Average smoking rates in western Victoria are higher than the national average, however, data shows rates vary considerably between local government areas.
Western Victoria Primary Health Network 2016 data showed the national average rate for smoking was 16 per cent, with a higher rate of 19 per cent recorded for western Victoria.
Warrnambool and Southern Grampians performed better than the wider region, with rates of 11.4 per cent and 12.2 per cent respectively, while Moyne sat just above the national average at 16.7 per cent.
More smokers were shown to live Corangamite, which recorded a rate of 17.5 per cent, and Glenelg, with a rate of 19.9 per cent.
Regulations banning smoking in outdoor dining areas due to come into effect on August 1 ignited discussion in the south-west community.
Many people expressed their support for changes, which will affect a number of local businesses.
A poll set up by The Standard attracted close to 400 votes, and more than 60 per cent of respondents supported the change and 36 per cent did not.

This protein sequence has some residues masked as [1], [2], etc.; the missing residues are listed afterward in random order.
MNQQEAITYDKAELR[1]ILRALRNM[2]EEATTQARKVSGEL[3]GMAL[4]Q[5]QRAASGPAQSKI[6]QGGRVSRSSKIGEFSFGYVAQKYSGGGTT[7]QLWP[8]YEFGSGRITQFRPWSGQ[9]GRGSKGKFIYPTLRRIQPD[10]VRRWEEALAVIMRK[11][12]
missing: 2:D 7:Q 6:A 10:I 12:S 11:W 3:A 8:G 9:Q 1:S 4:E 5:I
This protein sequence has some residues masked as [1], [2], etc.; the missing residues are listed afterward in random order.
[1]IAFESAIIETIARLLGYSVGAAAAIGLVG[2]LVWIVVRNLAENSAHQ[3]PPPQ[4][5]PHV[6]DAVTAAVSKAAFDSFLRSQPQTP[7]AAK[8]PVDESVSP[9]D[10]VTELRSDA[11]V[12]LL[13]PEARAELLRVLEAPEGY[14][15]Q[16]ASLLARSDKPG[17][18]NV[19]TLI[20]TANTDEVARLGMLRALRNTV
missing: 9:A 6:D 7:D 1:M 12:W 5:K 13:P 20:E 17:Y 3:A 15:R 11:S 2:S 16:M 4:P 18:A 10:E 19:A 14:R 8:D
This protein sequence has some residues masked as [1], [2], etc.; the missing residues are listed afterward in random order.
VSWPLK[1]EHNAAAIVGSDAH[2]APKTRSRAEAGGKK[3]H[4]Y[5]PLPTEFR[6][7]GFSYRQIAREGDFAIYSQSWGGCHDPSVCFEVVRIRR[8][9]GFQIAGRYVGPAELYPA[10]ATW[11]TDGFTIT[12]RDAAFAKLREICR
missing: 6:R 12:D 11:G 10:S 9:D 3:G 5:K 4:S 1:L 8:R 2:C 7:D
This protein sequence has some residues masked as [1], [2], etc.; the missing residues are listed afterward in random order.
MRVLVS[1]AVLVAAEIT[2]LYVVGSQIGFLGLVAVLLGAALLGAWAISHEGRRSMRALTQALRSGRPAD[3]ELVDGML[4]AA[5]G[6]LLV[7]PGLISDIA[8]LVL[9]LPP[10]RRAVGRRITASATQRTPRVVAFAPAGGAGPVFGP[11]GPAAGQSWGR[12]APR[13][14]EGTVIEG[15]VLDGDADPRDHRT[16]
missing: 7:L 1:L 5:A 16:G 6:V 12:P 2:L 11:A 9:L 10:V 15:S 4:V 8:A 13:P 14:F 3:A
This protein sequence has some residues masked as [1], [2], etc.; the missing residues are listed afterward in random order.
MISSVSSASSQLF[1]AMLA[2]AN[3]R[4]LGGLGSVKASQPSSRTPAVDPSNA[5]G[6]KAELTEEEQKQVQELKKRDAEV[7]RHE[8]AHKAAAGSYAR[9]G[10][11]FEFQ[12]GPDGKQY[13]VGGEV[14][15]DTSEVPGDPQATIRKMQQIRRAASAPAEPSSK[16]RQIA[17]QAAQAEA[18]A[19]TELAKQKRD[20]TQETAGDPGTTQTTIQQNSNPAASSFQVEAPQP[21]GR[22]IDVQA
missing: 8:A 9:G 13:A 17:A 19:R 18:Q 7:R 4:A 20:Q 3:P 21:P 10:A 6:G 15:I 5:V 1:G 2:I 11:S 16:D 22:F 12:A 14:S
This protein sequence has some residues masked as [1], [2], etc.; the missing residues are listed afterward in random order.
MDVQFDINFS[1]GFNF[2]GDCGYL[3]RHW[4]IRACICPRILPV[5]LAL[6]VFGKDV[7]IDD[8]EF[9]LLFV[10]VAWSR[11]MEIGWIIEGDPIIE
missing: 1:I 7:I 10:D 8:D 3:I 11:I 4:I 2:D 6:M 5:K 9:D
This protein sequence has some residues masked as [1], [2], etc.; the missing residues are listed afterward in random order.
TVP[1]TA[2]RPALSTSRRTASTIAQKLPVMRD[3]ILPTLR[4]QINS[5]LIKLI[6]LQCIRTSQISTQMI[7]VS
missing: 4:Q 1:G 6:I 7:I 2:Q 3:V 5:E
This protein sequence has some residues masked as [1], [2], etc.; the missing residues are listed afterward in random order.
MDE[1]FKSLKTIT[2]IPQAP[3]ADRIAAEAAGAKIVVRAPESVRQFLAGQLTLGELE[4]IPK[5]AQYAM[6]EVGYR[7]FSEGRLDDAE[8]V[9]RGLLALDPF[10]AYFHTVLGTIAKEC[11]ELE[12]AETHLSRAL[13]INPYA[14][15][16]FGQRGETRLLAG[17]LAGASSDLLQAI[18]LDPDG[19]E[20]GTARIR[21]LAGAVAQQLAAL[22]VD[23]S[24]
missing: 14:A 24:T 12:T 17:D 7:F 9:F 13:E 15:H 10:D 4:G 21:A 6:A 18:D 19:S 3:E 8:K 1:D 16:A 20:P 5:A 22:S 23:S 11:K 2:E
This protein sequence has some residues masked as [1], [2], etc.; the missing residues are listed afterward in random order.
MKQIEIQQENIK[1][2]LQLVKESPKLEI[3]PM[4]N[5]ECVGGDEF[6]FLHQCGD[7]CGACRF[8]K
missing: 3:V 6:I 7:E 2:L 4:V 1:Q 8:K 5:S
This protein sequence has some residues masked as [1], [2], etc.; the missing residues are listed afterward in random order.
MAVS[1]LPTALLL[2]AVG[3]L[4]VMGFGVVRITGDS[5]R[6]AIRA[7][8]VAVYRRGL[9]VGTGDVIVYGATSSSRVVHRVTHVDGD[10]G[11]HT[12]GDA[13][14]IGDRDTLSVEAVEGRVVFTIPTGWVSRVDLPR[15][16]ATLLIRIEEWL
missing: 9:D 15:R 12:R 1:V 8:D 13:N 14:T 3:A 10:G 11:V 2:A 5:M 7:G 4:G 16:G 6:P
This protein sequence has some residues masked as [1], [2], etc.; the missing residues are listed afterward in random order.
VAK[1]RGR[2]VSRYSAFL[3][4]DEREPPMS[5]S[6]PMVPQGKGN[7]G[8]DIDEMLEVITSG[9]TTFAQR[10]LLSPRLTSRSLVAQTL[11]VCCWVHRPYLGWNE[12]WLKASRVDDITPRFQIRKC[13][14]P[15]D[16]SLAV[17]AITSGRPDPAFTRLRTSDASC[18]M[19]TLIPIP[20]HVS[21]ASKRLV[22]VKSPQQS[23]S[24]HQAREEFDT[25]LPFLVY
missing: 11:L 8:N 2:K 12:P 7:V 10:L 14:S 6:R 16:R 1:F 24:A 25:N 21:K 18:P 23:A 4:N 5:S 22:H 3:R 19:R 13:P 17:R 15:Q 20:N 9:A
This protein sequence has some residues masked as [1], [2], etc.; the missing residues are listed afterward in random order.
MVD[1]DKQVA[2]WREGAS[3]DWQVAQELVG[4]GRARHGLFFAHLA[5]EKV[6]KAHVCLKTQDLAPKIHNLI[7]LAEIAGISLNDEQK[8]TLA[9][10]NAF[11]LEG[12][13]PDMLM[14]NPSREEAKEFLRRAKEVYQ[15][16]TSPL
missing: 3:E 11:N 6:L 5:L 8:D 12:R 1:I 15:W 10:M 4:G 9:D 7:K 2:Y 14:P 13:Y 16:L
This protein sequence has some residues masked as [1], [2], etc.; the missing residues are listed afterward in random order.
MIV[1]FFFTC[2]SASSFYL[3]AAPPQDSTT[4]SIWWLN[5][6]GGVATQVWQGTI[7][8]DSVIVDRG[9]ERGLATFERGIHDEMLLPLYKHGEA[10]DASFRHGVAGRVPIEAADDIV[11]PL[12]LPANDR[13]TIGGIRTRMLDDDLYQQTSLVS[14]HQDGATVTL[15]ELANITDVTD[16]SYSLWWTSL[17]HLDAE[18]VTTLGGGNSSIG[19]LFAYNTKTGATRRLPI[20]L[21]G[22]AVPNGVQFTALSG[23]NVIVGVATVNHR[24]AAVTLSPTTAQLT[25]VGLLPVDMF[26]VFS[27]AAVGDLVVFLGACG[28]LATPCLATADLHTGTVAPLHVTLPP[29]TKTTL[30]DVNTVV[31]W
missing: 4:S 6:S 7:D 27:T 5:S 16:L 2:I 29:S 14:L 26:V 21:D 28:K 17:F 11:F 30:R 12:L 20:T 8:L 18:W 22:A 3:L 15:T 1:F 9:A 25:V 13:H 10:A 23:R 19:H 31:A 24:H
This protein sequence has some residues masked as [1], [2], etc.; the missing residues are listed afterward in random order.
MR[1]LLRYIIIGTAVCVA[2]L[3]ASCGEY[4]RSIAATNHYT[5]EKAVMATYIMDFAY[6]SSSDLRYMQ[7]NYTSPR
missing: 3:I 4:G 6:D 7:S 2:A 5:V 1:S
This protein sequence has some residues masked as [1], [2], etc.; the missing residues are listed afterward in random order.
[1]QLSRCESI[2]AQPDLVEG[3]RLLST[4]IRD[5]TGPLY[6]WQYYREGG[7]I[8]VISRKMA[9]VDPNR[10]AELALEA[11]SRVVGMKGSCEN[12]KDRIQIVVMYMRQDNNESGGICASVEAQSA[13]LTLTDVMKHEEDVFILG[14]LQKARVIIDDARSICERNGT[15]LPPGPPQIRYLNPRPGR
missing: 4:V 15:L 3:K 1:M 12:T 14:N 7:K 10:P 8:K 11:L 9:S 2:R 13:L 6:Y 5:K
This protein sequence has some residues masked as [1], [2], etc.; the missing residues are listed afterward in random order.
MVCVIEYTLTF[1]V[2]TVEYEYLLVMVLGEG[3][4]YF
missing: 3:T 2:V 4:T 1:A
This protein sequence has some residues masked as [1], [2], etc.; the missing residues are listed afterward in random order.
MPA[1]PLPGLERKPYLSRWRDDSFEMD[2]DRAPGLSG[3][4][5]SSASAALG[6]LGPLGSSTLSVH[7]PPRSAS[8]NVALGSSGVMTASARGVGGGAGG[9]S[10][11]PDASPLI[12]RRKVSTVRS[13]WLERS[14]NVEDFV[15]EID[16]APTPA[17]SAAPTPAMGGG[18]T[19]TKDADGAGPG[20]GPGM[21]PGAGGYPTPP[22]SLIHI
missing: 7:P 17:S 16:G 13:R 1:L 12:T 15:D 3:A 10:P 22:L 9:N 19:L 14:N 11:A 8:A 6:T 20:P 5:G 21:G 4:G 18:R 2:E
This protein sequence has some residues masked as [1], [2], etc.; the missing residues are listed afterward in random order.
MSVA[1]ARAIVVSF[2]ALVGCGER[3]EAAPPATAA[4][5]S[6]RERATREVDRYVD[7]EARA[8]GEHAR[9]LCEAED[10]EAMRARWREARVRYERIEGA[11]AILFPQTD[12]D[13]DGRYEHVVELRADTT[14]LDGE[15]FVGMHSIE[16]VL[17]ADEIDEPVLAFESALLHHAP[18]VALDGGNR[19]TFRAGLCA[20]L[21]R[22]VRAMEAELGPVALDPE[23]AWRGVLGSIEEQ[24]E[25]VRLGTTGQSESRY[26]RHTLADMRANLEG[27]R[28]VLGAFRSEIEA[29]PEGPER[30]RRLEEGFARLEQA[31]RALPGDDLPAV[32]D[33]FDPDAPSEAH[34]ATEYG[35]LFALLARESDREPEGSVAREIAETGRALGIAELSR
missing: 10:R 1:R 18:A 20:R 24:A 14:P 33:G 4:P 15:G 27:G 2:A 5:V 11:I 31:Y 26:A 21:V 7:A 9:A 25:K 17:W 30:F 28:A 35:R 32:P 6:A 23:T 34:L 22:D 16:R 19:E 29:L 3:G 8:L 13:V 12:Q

The state government said the ban was designed to protect people from exposure to second-hand smoke, make smoking less acceptable in the community and support people who have or were trying to quit smoking.
Quit Victoria said people in regional and rural areas were more likely to smoke than those living in metropolitan areas.
Director Dr Sarah White said the reasons for the disparity were unclear.
“There are probably more opportunities for people in rural and regional areas to smoke, for example if they are working outdoors, compared to those working in the city,” Dr White said.
“In certain pockets of Victoria where smoking rates remain high, it could be that smoking has been part of the culture for a long time, making it more difficult for smokers to quit and more likely that teenagers will take up the habit.”